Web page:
Civil Engineering Departmental Seminar - Fracture Mechanics Design in Civil and Mechanical Engineering: Two High-Impact Applications  

2:30pm - 3:30pm
Room 3574 (Lift 27/28), Civil Engineering Conference Room, HKUST

Fracture Mechanics Design in Civil and Mechanical Engineering: Two High-Impact Applications
Two examples are presented that demonstrate the impact of fracture mechanics on design procedures for Civil and Mechanical Engineering; the prediction of the load-carrying capacity of anchors embedded in concrete (and other quasi-brittle materials), and the characterization of benign versus catastrophic failure of thin-rim gears.

In the 1980’s it became evident that the load-carrying capacity of steel anchors embedded in concrete, for cases where the failure is a result of the pullout of a concrete cone, is directly related to the concrete fracture toughness and not to its compressive/shear/tensile strengths. Experimental, theoretical and computational studies made it abundantly clear that pulling an anchor out of a concrete matrix amounts to performing a fracture toughness test, and that the load-carrying capacity is not proportional to the surface area of the pullout cone. This led to the replacement of strength theory-based design formulas for the load-carrying capacity of anchors with those derived using linear elastic fracture mechanics (LEFM); a precedent for the application of fracture mechanics to the design of concrete structures.

Up to the early 1990’s the design guidelines aimed at mitigating catastrophic fracture of thin-rim gears relied on simplified stress analysis procedures. To better understand the effects of rim thickness on potential failure types, computational and experimental fracture mechanics-based simulations were conducted whose goal was to determine whether cracks grew through the tooth (leading to benign failure) or through the rim (resulting in catastrophic failure). Linear elastic fracture mechanics-based simulations were shown to be consistent with experimentally observed failure modes and crack propagation lifetimes, and have since then provided a mechanistic basis for the improved design of such critical components.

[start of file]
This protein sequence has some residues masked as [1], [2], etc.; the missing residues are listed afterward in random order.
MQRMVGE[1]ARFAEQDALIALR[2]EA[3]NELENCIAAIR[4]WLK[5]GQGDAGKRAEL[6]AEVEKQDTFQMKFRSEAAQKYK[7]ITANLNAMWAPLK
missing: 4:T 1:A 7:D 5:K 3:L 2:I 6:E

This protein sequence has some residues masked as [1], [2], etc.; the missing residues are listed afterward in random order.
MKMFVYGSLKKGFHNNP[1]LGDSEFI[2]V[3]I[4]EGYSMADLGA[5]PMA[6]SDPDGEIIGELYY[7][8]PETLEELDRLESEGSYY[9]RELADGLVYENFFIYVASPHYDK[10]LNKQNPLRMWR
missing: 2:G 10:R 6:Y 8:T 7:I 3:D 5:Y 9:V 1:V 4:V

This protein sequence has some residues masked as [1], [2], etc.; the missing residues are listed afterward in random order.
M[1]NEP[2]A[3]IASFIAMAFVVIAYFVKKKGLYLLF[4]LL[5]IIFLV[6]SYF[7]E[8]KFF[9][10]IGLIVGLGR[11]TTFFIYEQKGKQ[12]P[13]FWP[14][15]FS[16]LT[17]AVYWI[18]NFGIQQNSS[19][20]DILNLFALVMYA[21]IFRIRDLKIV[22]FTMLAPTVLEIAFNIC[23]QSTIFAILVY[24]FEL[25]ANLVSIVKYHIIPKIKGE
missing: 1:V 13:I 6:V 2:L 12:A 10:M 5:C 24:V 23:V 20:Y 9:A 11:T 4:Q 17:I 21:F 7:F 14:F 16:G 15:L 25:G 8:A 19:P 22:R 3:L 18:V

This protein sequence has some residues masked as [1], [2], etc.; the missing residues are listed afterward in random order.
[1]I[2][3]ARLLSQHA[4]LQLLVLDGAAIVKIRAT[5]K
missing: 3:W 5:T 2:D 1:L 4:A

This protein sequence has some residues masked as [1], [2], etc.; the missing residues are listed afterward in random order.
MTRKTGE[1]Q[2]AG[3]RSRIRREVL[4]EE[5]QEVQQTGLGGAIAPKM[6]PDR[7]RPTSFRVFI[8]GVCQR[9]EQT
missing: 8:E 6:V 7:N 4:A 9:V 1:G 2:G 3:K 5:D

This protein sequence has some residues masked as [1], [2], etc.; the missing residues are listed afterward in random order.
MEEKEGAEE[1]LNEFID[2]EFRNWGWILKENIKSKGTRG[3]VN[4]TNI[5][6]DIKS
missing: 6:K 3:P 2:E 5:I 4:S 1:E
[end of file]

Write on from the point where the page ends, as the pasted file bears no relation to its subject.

Event Format
Speakers / Performers:
Prof. Roberto BALLARINI
Department of Civil and Environmental Engineering University of Houston

Dr. Roberto Ballarini is Thomas and Laura Hsu Professor and Chair of the Civil and Environmental Department at the University of Houston. Ballarini’s multidisciplinary research focuses on the development and application of theoretical, computational and experimental techniques to characterize the response of materials to mechanical, thermal, and environmental loads. He is particularly interested in formulating analytical and computational models for characterizing fatigue and fracture of materials and structures. Ballarini’s research has been applied to problems arising in civil engineering, mechanical and aerospace engineering, materials science, microelectromechanical systems, biological tissues and prosthetic design. He has published more than 120 papers in refereed journals, including Science and Nature, and several of his research projects have been featured in the popular press, including the New York Times Science Times, American Scientist, Business Week, Financial Times, and Geo. Ballarini a Distinguished Member of ASCE, Fellow of ASME and of the Engineering Mechanics Institute, is Past-President of the ASCE Engineering Mechanics Institute and served as Editor of the ASCE Journal of Engineering Mechanics. He is recipient of the 2019 ASCE Raymond D. Mindlin Medal in recognition of outstanding research contributions to applied solid mechanics.

Recommended For
Faculty and staff
General public
PG students
Department of Civil & Environmental Engineering
Post an event
Campus organizations are invited to add their events to the calendar.